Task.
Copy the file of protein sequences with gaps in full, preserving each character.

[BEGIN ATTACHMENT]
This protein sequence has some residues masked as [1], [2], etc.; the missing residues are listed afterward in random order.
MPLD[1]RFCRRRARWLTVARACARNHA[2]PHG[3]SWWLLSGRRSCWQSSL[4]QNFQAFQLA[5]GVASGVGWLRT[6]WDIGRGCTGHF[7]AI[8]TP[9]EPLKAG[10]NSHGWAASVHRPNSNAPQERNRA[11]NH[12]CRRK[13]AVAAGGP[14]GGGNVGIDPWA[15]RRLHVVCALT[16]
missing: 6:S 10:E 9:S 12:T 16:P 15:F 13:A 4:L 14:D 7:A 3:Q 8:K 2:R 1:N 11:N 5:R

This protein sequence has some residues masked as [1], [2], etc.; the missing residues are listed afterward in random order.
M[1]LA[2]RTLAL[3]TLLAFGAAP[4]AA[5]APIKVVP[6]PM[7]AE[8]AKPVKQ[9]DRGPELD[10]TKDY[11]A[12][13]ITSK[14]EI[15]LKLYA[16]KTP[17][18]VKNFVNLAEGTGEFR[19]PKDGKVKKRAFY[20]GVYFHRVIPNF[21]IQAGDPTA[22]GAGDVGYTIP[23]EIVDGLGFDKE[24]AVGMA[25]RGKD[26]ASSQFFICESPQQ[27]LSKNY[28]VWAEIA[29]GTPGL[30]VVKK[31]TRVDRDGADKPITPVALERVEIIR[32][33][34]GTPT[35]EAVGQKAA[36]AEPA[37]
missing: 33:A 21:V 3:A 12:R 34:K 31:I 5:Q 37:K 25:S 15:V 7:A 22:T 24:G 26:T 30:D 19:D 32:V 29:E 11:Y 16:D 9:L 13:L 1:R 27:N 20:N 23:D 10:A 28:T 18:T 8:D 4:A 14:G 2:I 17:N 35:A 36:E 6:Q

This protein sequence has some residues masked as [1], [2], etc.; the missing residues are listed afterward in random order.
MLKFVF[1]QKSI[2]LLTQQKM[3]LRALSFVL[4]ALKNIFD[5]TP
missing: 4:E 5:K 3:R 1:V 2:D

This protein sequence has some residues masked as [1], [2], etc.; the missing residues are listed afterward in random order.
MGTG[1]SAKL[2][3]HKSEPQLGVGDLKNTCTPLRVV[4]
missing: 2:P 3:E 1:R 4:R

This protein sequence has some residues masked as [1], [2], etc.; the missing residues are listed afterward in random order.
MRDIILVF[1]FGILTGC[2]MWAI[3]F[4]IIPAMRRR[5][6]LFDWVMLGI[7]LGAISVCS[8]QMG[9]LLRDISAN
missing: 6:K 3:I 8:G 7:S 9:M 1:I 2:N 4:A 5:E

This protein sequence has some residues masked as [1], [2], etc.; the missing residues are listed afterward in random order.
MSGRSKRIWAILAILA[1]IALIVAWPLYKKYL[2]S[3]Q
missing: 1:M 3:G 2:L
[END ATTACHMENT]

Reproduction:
This protein sequence has some residues masked as [1], [2], etc.; the missing residues are listed afterward in random order.
MPLD[1]RFCRRRARWLTVARACARNHA[2]PHG[3]SWWLLSGRRSCWQSSL[4]QNFQAFQLA[5]GVASGVGWLRT[6]WDIGRGCTGHF[7]AI[8]TP[9]EPLKAG[10]NSHGWAASVHRPNSNAPQERNRA[11]NH[12]CRRK[13]AVAAGGP[14]GGGNVGIDPWA[15]RRLHVVCALT[16]
missing: 6:S 10:E 9:S 12:T 16:P 15:F 13:A 4:L 14:D 7:A 3:Q 8:K 2:R 1:N 11:N 5:R

This protein sequence has some residues masked as [1], [2], etc.; the missing residues are listed afterward in random order.
M[1]LA[2]RTLAL[3]TLLAFGAAP[4]AA[5]APIKVVP[6]PM[7]AE[8]AKPVKQ[9]DRGPELD[10]TKDY[11]A[12][13]ITSK[14]EI[15]LKLYA[16]KTP[17][18]VKNFVNLAEGTGEFR[19]PKDGKVKKRAFY[20]GVYFHRVIPNF[21]IQAGDPTA[22]GAGDVGYTIP[23]EIVDGLGFDKE[24]AVGMA[25]RGKD[26]ASSQFFICESPQQ[27]LSKNY[28]VWAEIA[29]GTPGL[30]VVKK[31]TRVDRDGADKPITPVALERVEIIR[32][33][34]GTPT[35]EAVGQKAA[36]AEPA[37]
missing: 33:A 21:V 3:A 12:R 34:K 31:I 5:Q 37:K 25:S 15:V 7:A 22:T 24:G 26:T 30:D 19:D 32:V 29:E 11:Y 16:D 9:L 13:L 1:R 27:N 20:N 23:D 10:A 28:T 18:T 8:D 4:A 14:G 2:I 17:N 35:A 36:E 6:Q

This protein sequence has some residues masked as [1], [2], etc.; the missing residues are listed afterward in random order.
MLKFVF[1]QKSI[2]LLTQQKM[3]LRALSFVL[4]ALKNIFD[5]TP
missing: 4:E 5:K 3:R 1:V 2:D

This protein sequence has some residues masked as [1], [2], etc.; the missing residues are listed afterward in random order.
MGTG[1]SAKL[2][3]HKSEPQLGVGDLKNTCTPLRVV[4]
missing: 2:P 3:E 1:R 4:R

This protein sequence has some residues masked as [1], [2], etc.; the missing residues are listed afterward in random order.
MRDIILVF[1]FGILTGC[2]MWAI[3]F[4]IIPAMRRR[5][6]LFDWVMLGI[7]LGAISVCS[8]QMG[9]LLRDISAN
missing: 6:K 3:I 8:G 7:S 9:M 1:I 2:N 4:A 5:E

This protein sequence has some residues masked as [1], [2], etc.; the missing residues are listed afterward in random order.
MSGRSKRIWAILAILA[1]IALIVAWPLYKKYL[2]S[3]Q
missing: 1:M 3:G 2:L